Sea Star Wasting Syndrome

Sea stars, also known as starfish, have a reputation for being resilient animals that can regenerate lost limbs. However, in 2013, sea stars off of the North American Pacific Coast began rapidly dying in huge numbers, and no one knew why.
[Image: Linus Mylund]

Similar sea star mass die-offs have been recorded for decades, but this event was one of the largest wildlife mass-mortality events ever recorded[1]. Sick sea stars become covered in lesions, permanently losing their limbs and melting into blobs of decayed tissue. This illness, termed sea star wasting syndrome (SSWS), was widely thought to be caused by a viral infection. However, this could not be replicated in the lab and was ultimately disproven[2].

Now, in a new study, researchers have found the mysterious illness was caused by microorganisms sucking up oxygen from the water around infected sea stars, essentially suffocating them[3]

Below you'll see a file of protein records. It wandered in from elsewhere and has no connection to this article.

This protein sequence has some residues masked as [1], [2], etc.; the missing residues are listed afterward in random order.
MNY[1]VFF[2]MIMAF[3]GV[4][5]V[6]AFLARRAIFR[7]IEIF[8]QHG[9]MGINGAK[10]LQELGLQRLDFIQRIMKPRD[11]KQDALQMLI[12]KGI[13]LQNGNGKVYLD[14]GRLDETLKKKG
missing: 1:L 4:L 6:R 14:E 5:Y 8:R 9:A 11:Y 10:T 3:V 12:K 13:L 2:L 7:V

The researchers had previously investigated and ruled out other factors, such as water temperature, as the cause for Sea Star Wasting Syndrome. However, when they examined the water immediately surrounding sick sea stars to the environments around healthy sea stars, they found that nutrient-loving bacteria living on the sea stars had used up all the oxygen that they need to breathe.

Although Sea Star Wasting Syndrome is caused by an ecological interaction rather than an infection, it can still be transmitted between sea stars. As dying sea stars decay, they generate organic matter that can promote bacterial growth on nearby sea stars in a dangerous feedback loop.

Sea stars play essential roles in many ecosystems and help maintain local biodiversity. Knowing how this disease develops can help researchers treat sick sea stars in the lab, helping to preserve delicate ecological relationships.

[1] Schultz et al: Evidence for a trophic cascade on rocky reefs following sea star mass mortality in British Columbia in PeerJ - 2016
[2] Hewson et al: Investigating the Complex Association Between Viral Ecology, Environment, and Northeast Pacific Sea Star Wasting in Frontiers in Marine Science - 2018. See here.
[3] Aquino et al: Evidence That Microorganisms at the Animal-Water Interface Drive Sea Star Wasting Disease in Frontiers in Marine Science - 2021. See here.

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